LotLinx announced Tuesday an advertising feature that lets automotive dealerships advertise on Facebook and, with a click on a hot link or ad, connect the consumer directly from the social site to the vehicle detail page on the dealer's Web site.
Search marketers know this technique as deep-linking. The strategy puts the consumer on the dealer's site to shop for the car.
"If you're looking for a blue Honda Accord we will serve an ad in your Facebook feed only because we know you just searched for one," said Len Short, founder and chairman at LotLinx. "The ad sends the consumer directly to the page on the local dealership's site."
The ads are charged on a pay-per-performance metric. Car dealerships pay, per shopper, $3.99 for the click that delivers the unique shopper to their Web site.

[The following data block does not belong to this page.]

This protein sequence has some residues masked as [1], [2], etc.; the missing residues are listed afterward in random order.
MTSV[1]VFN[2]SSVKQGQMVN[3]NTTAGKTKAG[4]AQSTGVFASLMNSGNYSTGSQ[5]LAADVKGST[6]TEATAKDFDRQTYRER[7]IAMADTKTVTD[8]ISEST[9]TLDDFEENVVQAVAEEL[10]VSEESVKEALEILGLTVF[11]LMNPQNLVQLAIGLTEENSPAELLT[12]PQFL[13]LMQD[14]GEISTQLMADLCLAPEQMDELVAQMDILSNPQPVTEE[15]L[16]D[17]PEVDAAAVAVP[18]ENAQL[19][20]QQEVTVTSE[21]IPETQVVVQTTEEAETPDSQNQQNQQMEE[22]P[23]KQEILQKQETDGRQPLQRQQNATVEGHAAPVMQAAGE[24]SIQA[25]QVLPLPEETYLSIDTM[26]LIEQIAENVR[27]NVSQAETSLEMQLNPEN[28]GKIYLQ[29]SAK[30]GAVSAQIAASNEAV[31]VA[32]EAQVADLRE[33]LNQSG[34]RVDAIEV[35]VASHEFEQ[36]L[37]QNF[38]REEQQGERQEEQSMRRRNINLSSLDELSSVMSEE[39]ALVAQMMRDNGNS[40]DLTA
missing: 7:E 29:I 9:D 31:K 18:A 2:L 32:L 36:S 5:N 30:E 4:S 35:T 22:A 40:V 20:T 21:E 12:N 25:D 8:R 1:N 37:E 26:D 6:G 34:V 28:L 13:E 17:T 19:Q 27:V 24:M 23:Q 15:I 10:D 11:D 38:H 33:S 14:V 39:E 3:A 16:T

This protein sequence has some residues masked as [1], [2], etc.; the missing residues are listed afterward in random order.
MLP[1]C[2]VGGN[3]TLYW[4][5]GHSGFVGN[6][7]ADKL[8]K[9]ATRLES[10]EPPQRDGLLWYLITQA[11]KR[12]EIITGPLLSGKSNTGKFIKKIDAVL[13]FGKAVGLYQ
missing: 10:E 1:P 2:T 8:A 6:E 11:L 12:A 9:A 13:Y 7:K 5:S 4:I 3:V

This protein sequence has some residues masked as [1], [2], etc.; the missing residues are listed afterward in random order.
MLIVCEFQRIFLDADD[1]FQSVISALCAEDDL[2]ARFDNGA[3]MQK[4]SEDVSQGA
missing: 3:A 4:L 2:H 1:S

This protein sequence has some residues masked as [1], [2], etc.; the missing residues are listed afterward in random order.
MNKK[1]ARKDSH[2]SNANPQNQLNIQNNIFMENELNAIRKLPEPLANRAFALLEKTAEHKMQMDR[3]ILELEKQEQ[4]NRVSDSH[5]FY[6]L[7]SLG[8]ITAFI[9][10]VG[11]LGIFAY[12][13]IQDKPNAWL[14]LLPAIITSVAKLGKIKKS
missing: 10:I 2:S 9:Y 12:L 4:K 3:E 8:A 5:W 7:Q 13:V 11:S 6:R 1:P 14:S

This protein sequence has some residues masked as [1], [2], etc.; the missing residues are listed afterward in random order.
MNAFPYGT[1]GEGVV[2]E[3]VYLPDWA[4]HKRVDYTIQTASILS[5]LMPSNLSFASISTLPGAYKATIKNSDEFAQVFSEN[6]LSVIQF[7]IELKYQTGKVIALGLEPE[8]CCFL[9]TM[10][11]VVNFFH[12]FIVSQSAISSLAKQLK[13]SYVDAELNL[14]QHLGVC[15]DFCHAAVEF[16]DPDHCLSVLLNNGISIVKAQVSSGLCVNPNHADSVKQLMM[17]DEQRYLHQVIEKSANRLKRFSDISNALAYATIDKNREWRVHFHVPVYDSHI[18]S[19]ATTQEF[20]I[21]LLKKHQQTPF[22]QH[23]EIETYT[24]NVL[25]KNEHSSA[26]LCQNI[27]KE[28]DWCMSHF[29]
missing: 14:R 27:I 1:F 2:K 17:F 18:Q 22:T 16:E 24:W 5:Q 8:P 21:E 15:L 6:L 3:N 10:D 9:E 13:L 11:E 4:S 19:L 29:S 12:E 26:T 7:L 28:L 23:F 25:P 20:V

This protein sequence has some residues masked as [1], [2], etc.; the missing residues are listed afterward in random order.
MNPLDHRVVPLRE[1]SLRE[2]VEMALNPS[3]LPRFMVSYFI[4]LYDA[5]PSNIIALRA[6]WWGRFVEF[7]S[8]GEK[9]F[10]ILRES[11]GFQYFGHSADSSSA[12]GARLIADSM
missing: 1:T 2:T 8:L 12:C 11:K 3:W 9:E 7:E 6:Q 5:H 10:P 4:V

Google used to report search volumes by type -- nearly 20 million monthly searches by VIN numbers. People searched for a car on sites like AutoTrader and then went to search engines to try and find the dealer site. So LotLinx initially built an ad-serving platform and now developed a model to connect Facebook ads to the dealership's Web site page for a specific automobile based on the VIN and data.
The deep-linking technology combines pixel-tracking shopper data with data from dealer-owned sites and Facebook-provided Polk data to build custom audience segments for each automotive dealer. Ads with specific vehicle identification numbers are created to serve up on Facebook.
"People are reading reviews before they buy a car, they search for information, and we're just directly connecting those consumers from the information to the car on the dealer's site," Short said.
Short said the car manufacturers spend about 80 cents on the dollar to support advertising for dealerships, and were looking for a better return on their investment.
LotLinx supports about 30 brands from automakers such as Audi, Buick, Cadillac, Chevrolet, Chrysler, Dodge, Fiat, GMC, Hyundai, Jaguar, Jeep, Land Rover CPO, Ram, and Subaru.